Similar levels of dependence on village retailers were reported by farmers for purchasing plant protection chemicals (94.5-96.5%) and feed concentrates (82 , 5 to 83.9%). On the other hand, only 11% of farmers bought their fertilizers from government or cooperative organizations in July-December 2012, while being even lower, at 9.8%, for January-June 2013. The corresponding proportions were also low at 4.1% and 2.4% respectively for plant protection chemicals and 4% and 4.4% for concentrates.

The ONSS report does not provide a breakdown by source similar to agricultural credit. But it is very likely that local traders are also the main providers of credit for seasonal farming operations to a majority of farmers. Such loans, due to the abysmal penetration of formal credit, whether through commercial banks or cooperatives, are generally conditioned on farmers entrusting their harvested produce to lenders, who are also suppliers and traders of ‘inputs. This control over the sale of the farmer’s produce as well as over input purchasing decisions, linked to the supply of credit, is what makes the village banya such a lasting powerful institution.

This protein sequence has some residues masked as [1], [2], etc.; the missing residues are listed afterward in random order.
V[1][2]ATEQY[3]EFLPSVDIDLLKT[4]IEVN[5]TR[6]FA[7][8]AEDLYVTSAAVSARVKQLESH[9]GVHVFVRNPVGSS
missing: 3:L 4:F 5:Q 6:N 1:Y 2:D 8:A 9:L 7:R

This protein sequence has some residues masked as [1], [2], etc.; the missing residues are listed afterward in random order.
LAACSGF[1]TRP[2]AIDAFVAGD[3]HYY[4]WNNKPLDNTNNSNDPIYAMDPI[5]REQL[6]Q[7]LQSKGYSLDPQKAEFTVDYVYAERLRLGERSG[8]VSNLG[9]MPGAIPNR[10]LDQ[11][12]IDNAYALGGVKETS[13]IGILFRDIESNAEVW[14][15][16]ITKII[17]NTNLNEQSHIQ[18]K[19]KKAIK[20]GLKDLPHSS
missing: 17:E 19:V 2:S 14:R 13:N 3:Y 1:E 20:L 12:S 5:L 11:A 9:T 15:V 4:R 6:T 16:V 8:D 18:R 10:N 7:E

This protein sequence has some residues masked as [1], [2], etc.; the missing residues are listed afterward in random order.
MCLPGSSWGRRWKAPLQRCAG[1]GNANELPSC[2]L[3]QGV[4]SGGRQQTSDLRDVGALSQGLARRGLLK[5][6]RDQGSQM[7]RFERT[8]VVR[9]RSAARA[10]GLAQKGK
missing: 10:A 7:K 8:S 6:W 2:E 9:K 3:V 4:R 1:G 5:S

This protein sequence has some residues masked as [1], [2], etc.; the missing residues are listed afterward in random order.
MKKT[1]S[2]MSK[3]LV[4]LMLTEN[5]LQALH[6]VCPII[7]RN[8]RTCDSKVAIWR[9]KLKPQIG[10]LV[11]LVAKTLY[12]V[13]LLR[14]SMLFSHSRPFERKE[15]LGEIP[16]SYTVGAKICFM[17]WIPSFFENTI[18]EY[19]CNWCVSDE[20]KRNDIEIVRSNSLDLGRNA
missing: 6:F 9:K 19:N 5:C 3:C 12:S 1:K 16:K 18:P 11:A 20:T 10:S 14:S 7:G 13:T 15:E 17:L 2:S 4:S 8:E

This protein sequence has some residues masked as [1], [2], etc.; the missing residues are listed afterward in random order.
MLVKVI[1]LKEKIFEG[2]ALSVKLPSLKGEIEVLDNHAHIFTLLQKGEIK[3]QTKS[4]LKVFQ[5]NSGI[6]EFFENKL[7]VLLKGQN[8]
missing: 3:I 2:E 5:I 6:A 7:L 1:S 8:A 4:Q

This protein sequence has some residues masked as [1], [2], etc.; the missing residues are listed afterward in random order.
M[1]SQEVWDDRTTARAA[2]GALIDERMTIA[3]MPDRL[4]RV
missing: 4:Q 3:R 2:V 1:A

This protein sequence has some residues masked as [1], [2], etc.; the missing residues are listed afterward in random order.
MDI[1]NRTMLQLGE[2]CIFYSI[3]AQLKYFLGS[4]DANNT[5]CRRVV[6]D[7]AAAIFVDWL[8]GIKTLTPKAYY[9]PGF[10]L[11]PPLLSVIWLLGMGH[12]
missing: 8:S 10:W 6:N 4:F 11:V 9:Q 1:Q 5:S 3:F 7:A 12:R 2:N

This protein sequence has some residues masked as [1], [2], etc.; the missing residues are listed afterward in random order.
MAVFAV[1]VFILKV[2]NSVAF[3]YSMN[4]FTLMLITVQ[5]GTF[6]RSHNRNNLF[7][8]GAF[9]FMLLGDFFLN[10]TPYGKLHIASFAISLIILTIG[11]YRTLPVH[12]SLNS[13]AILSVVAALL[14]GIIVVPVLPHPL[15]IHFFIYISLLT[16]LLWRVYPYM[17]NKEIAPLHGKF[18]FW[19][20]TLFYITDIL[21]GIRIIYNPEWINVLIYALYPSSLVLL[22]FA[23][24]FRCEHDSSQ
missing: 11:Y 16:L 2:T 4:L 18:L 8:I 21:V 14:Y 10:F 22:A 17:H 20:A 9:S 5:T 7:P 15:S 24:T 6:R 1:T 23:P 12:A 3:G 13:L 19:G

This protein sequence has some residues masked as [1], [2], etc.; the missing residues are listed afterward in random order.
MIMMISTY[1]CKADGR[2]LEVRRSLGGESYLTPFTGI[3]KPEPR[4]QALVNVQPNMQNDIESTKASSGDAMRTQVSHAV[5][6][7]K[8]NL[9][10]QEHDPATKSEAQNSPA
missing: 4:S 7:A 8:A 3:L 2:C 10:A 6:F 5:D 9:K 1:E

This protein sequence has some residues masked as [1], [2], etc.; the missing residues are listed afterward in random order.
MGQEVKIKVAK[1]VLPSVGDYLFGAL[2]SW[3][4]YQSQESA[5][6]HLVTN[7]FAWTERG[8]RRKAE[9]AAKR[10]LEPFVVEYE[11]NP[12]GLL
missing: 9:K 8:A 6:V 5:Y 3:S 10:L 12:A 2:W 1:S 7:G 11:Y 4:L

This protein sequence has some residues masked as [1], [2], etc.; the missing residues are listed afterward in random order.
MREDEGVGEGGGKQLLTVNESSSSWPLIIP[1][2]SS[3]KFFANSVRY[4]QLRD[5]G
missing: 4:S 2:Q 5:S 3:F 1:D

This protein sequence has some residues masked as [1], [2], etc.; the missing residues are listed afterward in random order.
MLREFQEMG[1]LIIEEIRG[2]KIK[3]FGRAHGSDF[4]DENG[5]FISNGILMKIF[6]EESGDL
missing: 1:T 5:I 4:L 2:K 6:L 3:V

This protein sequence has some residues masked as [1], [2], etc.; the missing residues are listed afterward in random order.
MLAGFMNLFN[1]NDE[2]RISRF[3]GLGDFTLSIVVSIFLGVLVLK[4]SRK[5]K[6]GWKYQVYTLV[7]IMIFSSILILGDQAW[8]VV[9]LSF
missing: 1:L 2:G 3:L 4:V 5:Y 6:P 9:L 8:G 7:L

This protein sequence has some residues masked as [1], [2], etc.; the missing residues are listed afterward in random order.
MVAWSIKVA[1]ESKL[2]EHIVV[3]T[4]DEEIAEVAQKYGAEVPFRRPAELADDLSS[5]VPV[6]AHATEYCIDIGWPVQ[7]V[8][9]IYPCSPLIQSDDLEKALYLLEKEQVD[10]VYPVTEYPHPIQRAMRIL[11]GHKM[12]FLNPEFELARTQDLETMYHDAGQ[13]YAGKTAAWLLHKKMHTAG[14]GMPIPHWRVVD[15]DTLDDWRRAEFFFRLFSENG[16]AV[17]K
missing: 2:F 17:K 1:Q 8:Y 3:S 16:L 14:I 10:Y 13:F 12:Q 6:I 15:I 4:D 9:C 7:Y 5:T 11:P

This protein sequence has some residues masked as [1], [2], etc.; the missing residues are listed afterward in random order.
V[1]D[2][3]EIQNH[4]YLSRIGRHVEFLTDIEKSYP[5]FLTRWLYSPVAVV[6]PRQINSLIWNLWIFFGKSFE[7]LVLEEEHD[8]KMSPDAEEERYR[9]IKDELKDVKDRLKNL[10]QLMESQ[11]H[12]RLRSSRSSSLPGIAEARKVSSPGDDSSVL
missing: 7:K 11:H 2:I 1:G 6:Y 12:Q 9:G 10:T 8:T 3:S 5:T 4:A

The natural consequence of all this is that few farmers sell their products to government agencies / cooperatives, which would ensure the payment of a minimum support price (MSP). The NSSO survey, in fact, reveals that even in rice and wheat – where the MSP mechanism is supposed to work best – barely a tenth of farmers reported selling to state / cooperative institutions. Almost a third of rice farmers actually offloaded their harvest to local traders and input dealers, who may well have received the MSP. According to the survey, 32.2 percent of rice farmers and 39.2 percent of wheat farmers were “aware of PSM” – the percentages were much lower in other crops – but that alone would obviously be little help.